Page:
Lost + Found

Lost: An iPod bursting with constantly updated music.
Found: An iPod dominated by podcasts like RadioLab and Spilled Milk that cuddle my ears on the tube or on long walks around the city.

Lost: Trust in Google Maps’ directions via public transport, which has proven to be woefully inaccurate (mostly for buses.)
Found: Myself, deposited in many unintended locations. But it turned out alright! Which brings me to…

Lost: A nervous heart that beat rapidly upon boarding a bus that would supposedly take me to my destination.
Found: Greater confidence in my ability to ascertain my physical location without a smartphone, usually via one of London’s ubiquitous, helpful street maps. Sometimes, a real live Brit would set aside their reserved nature and help! (Also found: new hand muscles thanks to probably at least 50 lists of handwritten directions!)

Lost: Lots of money. (Maybe not lost… more like spent.)
Found: Lots and lots and lots of experiences. (DUH it was worth it!) I’ve seen quite a few concerts, eaten lots of varied cuisine, and visited a long list of new places. I think food, transport, and travels outside London have been my biggest expenses here.

Lost: It was waning by the end of last semester anyway, but nonetheless, much of the infatuation I once felt with Wes.
Found: Knowledge of what life can be like after college and a growing excitement to pursue that life. Even though mine will probably involve grad school, which is sort of like a continuation of college, it’s another step in the path to move somewhere I choose where I’m supported by a heftier income and therefore possess greater personal freedom. Now that I’ve been exposed to so much, my desires for my future have intensified and grown in number.

And lastly-

Lost: A habit of constantly comparing myself with my peers, usually via Facebook, that too often incurred unhealthy levels of self-doubt (don’t worry, it’s normal, I’m a Millennial.) Also, for that matter, my Facebook account (until June.)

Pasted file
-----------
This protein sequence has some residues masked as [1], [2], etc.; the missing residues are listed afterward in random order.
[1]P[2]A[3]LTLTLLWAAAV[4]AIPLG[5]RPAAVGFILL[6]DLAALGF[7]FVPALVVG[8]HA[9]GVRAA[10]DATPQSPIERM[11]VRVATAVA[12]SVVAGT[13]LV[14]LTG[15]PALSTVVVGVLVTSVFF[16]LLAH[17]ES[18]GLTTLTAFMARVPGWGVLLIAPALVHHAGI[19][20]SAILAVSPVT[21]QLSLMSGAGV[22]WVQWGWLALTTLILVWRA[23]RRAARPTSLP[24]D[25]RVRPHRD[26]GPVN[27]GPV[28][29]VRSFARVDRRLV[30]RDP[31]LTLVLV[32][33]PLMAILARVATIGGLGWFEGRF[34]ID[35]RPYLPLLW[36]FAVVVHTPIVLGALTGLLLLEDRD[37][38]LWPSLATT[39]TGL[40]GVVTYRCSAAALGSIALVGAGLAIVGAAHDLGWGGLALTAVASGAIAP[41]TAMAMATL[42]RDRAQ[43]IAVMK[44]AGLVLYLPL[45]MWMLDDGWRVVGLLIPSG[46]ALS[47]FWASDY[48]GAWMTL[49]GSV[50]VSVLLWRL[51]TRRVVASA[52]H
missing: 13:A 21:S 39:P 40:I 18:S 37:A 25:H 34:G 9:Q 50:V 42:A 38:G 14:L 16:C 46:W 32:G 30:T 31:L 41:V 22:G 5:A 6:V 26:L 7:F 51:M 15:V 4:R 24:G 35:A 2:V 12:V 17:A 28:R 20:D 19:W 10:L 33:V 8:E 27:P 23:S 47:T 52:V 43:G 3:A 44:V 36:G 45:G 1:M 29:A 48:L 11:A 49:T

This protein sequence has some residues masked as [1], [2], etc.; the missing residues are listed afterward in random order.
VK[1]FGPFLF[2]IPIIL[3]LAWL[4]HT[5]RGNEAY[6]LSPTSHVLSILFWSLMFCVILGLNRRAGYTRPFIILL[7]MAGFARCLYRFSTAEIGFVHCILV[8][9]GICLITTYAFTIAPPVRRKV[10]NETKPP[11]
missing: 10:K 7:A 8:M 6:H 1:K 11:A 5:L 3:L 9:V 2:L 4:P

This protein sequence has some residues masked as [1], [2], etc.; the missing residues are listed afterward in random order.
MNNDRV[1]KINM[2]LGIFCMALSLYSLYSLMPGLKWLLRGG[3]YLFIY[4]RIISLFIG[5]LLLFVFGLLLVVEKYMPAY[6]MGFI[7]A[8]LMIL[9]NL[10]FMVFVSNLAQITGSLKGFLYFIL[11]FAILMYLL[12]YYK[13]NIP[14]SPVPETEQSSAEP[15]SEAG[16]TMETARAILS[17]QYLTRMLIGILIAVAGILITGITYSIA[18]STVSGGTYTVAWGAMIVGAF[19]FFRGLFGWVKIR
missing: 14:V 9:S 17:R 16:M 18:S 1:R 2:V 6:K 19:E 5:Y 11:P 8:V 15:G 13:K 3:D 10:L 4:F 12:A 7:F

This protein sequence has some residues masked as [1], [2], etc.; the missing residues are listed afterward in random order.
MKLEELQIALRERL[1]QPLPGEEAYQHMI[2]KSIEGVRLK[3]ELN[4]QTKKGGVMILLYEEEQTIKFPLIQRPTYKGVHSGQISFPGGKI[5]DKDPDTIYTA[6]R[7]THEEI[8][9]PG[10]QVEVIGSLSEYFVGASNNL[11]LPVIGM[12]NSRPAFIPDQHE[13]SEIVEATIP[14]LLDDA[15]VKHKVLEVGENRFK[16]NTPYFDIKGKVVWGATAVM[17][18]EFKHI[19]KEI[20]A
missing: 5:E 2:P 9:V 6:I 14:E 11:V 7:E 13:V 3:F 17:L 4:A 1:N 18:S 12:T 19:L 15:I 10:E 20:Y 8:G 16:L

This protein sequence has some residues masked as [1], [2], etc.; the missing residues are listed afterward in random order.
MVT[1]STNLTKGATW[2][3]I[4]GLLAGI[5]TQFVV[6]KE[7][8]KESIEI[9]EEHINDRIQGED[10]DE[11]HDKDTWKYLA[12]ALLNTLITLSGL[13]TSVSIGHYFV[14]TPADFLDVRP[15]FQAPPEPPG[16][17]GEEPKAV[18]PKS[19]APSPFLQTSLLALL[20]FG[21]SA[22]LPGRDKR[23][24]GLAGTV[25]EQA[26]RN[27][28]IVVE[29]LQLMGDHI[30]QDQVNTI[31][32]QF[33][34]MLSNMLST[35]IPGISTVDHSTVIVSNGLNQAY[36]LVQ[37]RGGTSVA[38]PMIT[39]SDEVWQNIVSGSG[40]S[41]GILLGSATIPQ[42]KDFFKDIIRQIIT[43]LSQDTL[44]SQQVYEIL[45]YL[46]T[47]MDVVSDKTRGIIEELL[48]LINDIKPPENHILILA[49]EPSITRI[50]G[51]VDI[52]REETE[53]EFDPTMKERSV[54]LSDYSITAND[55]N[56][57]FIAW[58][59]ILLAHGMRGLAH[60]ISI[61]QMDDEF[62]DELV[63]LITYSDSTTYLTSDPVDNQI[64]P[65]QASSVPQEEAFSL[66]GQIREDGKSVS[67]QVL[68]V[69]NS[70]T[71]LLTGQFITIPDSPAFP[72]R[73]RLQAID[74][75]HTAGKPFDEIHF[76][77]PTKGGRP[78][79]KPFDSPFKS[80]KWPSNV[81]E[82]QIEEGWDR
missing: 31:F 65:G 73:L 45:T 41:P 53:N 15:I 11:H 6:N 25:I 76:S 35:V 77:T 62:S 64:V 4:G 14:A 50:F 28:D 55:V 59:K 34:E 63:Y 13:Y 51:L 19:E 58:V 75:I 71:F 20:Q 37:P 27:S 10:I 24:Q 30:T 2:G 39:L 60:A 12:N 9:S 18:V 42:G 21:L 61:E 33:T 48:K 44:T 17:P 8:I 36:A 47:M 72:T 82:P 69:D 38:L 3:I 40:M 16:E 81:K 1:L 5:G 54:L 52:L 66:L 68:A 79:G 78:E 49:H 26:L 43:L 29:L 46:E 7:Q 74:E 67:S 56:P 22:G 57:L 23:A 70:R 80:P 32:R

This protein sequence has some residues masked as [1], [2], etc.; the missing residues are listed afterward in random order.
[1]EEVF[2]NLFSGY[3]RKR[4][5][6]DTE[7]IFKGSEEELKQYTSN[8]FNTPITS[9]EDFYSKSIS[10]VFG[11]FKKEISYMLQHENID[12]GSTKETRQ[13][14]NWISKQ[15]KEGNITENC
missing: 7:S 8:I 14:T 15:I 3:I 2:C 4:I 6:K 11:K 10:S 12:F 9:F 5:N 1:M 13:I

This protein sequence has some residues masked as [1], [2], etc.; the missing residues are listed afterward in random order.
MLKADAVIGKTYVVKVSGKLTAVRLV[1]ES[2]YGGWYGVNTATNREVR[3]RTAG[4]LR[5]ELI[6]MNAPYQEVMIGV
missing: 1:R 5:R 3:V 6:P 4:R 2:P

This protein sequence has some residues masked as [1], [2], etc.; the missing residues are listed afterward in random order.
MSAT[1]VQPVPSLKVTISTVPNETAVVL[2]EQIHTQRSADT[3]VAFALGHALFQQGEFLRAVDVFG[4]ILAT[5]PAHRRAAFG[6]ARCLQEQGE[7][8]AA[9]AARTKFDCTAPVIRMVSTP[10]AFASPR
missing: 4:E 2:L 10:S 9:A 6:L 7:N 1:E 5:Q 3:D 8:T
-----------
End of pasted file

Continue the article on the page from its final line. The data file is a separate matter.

Found: A self that was much more content with my identity and methods of living. The chance to be more self-centered than usual, stemming from my choice of technologically isolating myself from American influences pretty significantly and, well, having a huge new city ready to be discovered at my doorstep… A new type of introspection that came from a much kinder and accepting place than before. I guess it seems obvious now, but this extraction of my virtual persona from a massive judging block surrounded by some very intimidatingly witty and pretty peers (read: unintended competitors) yielded great inner peace. My temporary resignation from Snapchat also facilitated this transition from a state of mind plagued by constant questions of how I could best show off my life to a new mindset where I could live my life according to my wishes, take some pictures for myself and my blog readers, and everyone else would have to make do with stories later on. Honestly, it was an exercise in self-love. Much will change when I return to the states, including social media presence, but I hope I can continue to fend off the tempting gratification that ongoing peer approval infamously provides.


 

As I near the end of “Travels with Charley”, who do I stumble upon but my own Rocinante! (That was Steinbeck’s car that carried them around the US in the book.) Is it a sign??

As I near the end of "Travels with Charley", who do I stumble upon but my own Rocinante! (That was Steinbeck's car that carried them around the US in the book.)

The Power of Loneliness + PAUL SIMON

I’ve been in at least 2 situations where bouncers don’t bother to check my age while my companions get stopped- each of them older than me! Sorta cool.